Story of an Hour Analysis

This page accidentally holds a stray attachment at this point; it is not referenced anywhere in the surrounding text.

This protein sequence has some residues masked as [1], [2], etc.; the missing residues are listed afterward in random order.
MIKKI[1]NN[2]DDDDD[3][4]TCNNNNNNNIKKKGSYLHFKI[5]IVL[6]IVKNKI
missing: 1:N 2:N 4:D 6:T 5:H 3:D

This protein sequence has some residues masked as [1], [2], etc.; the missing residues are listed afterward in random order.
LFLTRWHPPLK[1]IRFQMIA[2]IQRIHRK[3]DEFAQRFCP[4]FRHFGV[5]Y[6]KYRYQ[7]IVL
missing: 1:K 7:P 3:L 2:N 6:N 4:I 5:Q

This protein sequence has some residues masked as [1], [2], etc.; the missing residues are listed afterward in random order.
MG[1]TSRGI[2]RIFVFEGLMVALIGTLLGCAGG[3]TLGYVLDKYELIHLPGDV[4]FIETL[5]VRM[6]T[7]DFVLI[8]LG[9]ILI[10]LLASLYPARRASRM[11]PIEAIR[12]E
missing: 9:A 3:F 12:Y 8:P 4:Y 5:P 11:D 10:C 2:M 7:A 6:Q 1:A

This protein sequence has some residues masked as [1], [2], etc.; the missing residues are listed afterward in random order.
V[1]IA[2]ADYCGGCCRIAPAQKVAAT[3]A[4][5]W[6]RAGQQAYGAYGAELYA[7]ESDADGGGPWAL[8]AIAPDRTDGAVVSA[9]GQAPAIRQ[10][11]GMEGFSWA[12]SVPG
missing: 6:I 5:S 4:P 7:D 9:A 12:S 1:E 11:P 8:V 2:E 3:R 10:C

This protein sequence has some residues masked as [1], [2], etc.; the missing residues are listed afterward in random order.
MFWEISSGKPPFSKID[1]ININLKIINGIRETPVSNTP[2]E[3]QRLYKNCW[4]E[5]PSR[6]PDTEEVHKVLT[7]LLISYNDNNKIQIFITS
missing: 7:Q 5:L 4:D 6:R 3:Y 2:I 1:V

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Have you ever read a story and then came up with many different interpretations to it? Kate Chopin wrote a story that could make you think that way. In April of 1894, she wrote “The Story of an Hour.” It had later been published in The Vogue magazine that December, but the title was “The Dream of an Hour.” That next January of 1895 the story was printed with its original title. Kate Chopin wrote great stories about strong women, which is why most of her work stood out. This story makes people view of how women’s thoughts were in the 19th century. Some major parts of the story that help understand it are the setting in which everything is happening, the symbols, and the characters. The 19th century was a time in the world where women were of inequality, brutality, and inadequacy to males. The only way for a woman to be a part of any social status was depended solely on her marital status. Due to this many women were felt as being alone and inferior which forced them into depression. The setting of the story plays a powerful role in showing the bittersweet joy Mrs. Mallards escape from her prolonged cruel time. The story is written over about something that happens in the duration of an hour. Some things to point out are that the women in the story are always in the Mallards’ house. They never leave throughout the story. All there is that is told about the house is that there is more than one story, because there is a staircase. Another thing is that Mrs. Mallard has her own room, and in that room there is “a comfortable, roomy armchair,” (1). It seems as if she is confined to the house due to her heart condition. Mrs. Mallard and her sister, Josephine seems to never leave the house, but Richards seem to come and go as he pleases. This is something to interpret that it is safer to stay in the house rather than going out. Her husband went out and got killed in a
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